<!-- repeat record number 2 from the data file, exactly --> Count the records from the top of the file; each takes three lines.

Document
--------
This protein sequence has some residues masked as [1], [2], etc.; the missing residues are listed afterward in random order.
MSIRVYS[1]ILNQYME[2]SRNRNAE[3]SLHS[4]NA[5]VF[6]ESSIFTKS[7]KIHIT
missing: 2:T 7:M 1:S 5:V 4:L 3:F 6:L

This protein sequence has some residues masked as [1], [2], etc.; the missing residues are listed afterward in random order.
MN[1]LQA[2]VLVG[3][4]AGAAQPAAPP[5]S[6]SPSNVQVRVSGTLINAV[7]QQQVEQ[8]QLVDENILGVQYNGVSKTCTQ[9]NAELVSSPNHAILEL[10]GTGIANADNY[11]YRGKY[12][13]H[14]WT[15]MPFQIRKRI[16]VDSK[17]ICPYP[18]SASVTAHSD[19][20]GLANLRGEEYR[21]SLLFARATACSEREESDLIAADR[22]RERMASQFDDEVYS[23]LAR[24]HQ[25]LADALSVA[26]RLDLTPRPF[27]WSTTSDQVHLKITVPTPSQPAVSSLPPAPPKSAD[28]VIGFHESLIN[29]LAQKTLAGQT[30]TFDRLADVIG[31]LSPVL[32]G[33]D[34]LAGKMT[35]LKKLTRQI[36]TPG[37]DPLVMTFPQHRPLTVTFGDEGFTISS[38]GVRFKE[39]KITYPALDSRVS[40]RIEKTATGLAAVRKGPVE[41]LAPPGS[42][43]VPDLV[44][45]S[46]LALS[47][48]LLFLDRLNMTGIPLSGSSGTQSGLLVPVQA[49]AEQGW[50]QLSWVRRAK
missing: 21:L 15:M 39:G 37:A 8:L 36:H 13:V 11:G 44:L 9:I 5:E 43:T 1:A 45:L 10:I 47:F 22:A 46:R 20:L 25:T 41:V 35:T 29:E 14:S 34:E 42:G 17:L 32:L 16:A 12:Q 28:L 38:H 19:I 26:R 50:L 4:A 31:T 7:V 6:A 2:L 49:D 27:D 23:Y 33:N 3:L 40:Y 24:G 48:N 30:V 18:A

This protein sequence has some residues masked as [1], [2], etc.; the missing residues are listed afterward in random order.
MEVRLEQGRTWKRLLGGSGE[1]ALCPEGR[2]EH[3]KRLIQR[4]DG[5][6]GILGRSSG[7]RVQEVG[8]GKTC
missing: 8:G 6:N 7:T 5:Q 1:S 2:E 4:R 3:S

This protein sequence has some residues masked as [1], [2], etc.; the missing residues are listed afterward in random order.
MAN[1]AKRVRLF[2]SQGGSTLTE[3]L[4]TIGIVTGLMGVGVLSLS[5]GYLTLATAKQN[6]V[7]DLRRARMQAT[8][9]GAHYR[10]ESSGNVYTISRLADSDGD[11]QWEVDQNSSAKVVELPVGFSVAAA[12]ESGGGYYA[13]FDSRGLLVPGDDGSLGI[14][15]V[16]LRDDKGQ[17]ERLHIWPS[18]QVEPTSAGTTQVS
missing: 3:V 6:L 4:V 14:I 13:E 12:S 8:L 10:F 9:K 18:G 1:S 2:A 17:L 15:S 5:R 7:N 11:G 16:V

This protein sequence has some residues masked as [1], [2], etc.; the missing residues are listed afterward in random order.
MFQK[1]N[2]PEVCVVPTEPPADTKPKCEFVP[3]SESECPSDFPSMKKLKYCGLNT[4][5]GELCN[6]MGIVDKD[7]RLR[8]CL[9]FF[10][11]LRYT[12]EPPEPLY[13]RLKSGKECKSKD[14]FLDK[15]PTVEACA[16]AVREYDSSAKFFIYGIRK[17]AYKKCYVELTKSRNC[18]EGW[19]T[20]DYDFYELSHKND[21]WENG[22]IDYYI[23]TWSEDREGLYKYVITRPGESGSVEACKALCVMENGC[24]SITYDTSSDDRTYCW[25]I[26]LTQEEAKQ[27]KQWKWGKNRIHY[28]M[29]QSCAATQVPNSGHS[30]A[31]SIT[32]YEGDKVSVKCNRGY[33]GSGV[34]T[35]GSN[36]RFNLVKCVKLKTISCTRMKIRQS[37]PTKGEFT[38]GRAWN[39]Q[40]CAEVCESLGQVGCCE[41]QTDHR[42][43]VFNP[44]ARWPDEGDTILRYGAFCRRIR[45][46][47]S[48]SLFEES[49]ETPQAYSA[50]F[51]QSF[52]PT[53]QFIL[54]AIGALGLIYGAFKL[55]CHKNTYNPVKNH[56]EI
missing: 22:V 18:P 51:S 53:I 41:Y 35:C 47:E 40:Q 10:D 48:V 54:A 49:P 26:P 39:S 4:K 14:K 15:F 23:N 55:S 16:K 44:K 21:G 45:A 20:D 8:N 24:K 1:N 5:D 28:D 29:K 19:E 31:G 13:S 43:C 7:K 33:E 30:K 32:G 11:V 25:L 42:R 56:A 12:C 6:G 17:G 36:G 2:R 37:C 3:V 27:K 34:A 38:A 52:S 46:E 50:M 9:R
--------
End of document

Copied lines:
This protein sequence has some residues masked as [1], [2], etc.; the missing residues are listed afterward in random order.
MN[1]LQA[2]VLVG[3][4]AGAAQPAAPP[5]S[6]SPSNVQVRVSGTLINAV[7]QQQVEQ[8]QLVDENILGVQYNGVSKTCTQ[9]NAELVSSPNHAILEL[10]GTGIANADNY[11]YRGKY[12][13]H[14]WT[15]MPFQIRKRI[16]VDSK[17]ICPYP[18]SASVTAHSD[19][20]GLANLRGEEYR[21]SLLFARATACSEREESDLIAADR[22]RERMASQFDDEVYS[23]LAR[24]HQ[25]LADALSVA[26]RLDLTPRPF[27]WSTTSDQVHLKITVPTPSQPAVSSLPPAPPKSAD[28]VIGFHESLIN[29]LAQKTLAGQT[30]TFDRLADVIG[31]LSPVL[32]G[33]D[34]LAGKMT[35]LKKLTRQI[36]TPG[37]DPLVMTFPQHRPLTVTFGDEGFTISS[38]GVRFKE[39]KITYPALDSRVS[40]RIEKTATGLAAVRKGPVE[41]LAPPGS[42][43]VPDLV[44][45]S[46]LALS[47][48]LLFLDRLNMTGIPLSGSSGTQSGLLVPVQA[49]AEQGW[50]QLSWVRRAK
missing: 21:L 15:M 39:G 37:A 8:L 36:H 13:V 11:G 44:L 9:I 5:E 43:T 1:A 45:L 10:I 47:F 22:A 46:R 20:L 25:T 41:V 35:T 29:E 14:S 34:E 42:G 17:L 32:L 16:A 12:Q 28:L 38:H 19:I 26:R 50:L 4:A 31:T 7:V 6:A 2:L 49:D 27:D 23:Y 33:N 3:L 40:Y 24:G 48:N 30:V 18:A